Interactive Mode (REPL)

Interactive Mode Warp 10

Since the 2.0 version of Warp 10™, it is possible to submit WarpScript™ interactively to an instance: you can send WarpScript functions, get back the state of the stack, send other functions, get the new state, and so on. This functionality opens new possibilities and we will explore one of them in this article: a simple WarpScript interactive console a.k.a. a Read–Eval–Print Loop (REPL).

Setting it up

To test the interactive mode you will need your own Warp 10 instance. If you don’t have one yet and don’t want to bother with that now, you can set up Warp 10 in Docker with the following command: docker run -d -p 8080:8080 -p 8081:8081 warp10io/warp10:latest

Next, the client interactive console we developed is in Python which should be already installed on your computer. You will also need the ws4py module to connect through WebSockets to the Warp 10 endpoint. Install it with pip using the command: sudo -H pip install ws4py

Now download the Python program here and run it with the command python wscli.py ws://127.0.0.1:8080/api/v0/interactive.

WarpScript functions for interactive sessions

When in an interactive session, you have access to several new functions to specify how the Warp 10 instance responds to the input:

  • ECHOON to display part of the stack for each input
  • ECHOOFF to display nothing for each input
  • JSONSTACK to set the display of the stack as a JSON
  • WSSTACK to set the display of the stack as SNAPSHOT would do, this is the default
  • PSTACK to display once the stack, even if ECHOOFF

Examples

You can now interact with Warp 10 in WarpScript, typing commands like you would do in a terminal or a Python console. For instance, we can set the interactive session to display 100 levels of stack in JSON, create a GTS with 10 random locations and values, make a typo and compute the NSUMSUMSQ:

WS> 100 ECHOON JSONSTACK
WS> NEWGTS
 
/* 1 */ {"c":"","l":{},"a":{},"la":0,"v":[]}
 
WS<1> 1 10 <% RAND RAND RAND RAND ADDVALUE %> FOR
 
/* 1 */ {"c":"","l":{},"a":{},"la":0,"v":[[1,0.14244851656258106,0.7723094802349806,0,0.4028800004992321],[2,0.9560195496305823,0.4875935800373554,0,0.8172590674433254],[3,0.06541048642247915,0.8966675028204918,0,0.5340565768691775],[4,0.2994705643504858,0.47237539663910866,0,0.8628508467226303],[5,0.4486379725858569,0.5916609428822994,0,0.7499894134373479],[6,0.44851836282759905,0.532403402030468,0,0.7098629866242626],[7,0.6119268760085106,0.423255767673254,0,0.5095916527344659],[8,0.4194395709782839,0.23777506314218044,0,0.3418890713050531],[9,0.5356722185388207,0.28016519732773304,0,0.9452521164944698],[10,0.4281028127297759,0.33526724204421043,0,0.02181773745796667]]}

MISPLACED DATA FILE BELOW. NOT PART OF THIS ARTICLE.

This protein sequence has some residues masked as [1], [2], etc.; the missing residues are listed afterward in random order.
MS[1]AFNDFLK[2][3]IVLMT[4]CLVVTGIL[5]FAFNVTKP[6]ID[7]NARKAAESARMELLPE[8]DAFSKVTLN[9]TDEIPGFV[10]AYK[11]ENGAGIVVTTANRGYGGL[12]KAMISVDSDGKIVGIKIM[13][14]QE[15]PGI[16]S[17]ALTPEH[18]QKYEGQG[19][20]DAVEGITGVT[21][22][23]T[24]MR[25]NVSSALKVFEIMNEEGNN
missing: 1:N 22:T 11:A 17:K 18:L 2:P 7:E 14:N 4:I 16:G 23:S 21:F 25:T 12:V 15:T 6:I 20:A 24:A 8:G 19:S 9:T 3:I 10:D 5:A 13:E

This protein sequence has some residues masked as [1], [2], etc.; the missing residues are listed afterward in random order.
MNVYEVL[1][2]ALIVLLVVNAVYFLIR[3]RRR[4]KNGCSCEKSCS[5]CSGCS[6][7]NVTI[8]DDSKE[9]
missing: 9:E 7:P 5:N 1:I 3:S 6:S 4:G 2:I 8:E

WS<1> IMADEATYPO
// ERROR Unknown function 'IMADEATYPO'
WS<1> NSUMSUMSQ
 
/* 3 */ 10
/* 2 */ 5.895449469587931
/* 1 */ 4.19689163617453

However, be aware that interactive does not mean step-by-step. When executing macros or using any function using macros, the state of the stack will be given only after the macro is executed. Here is an example:

WS> 100 ECHOON
WS> JSONSTACK
WS> []
 
/* 1 */ []
 
WS<1> 1 10
 
/* 3 */ []
/* 2 */ 1
/* 1 */ 10
 
WS<3> <% +! %>
 
/* 4 */ []
/* 3 */ 1
/* 2 */ 10
/* 1 */ "<% +!  %>"
 
WS<4> FOR
 
/* 1 */ [1,2,3,4,5,6,7,8,9,10]

Conclusion

If you’re new to WarpScript, this is a good way to understand how it works. You can really visualize how each function modifies the stack. If you’re already a WarpScript veteran the interactive mode can help you explore and debug your scripts. You can also develop your own tools to leverage the capabilities offered by the interactive endpoint.

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